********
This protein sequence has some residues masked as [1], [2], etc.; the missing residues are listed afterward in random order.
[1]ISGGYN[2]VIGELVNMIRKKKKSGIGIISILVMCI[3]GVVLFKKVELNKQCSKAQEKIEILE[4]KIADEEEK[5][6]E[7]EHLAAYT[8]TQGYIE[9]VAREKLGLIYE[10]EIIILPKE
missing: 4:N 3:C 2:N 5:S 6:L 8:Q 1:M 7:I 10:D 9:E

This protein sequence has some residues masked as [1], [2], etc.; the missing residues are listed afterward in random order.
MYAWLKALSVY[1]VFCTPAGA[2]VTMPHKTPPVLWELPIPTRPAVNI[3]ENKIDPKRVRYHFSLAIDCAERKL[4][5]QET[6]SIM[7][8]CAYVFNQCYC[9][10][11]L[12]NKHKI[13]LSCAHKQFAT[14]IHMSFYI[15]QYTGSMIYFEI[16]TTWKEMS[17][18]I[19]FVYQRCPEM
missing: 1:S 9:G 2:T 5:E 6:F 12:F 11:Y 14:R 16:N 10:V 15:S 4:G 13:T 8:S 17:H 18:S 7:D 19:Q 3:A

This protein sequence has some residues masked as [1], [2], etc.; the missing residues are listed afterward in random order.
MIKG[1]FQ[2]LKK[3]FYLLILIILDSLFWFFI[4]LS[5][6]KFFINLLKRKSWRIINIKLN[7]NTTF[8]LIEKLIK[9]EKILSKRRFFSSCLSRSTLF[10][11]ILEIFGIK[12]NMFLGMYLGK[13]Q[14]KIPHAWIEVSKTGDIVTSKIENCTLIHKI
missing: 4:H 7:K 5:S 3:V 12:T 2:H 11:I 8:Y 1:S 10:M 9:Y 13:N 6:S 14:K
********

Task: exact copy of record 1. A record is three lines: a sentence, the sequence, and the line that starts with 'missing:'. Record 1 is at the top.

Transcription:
This protein sequence has some residues masked as [1], [2], etc.; the missing residues are listed afterward in random order.
[1]ISGGYN[2]VIGELVNMIRKKKKSGIGIISILVMCI[3]GVVLFKKVELNKQCSKAQEKIEILE[4]KIADEEEK[5][6]E[7]EHLAAYT[8]TQGYIE[9]VAREKLGLIYE[10]EIIILPKE
missing: 4:N 3:C 2:N 5:S 6:L 8:Q 1:M 7:I 10:D 9:E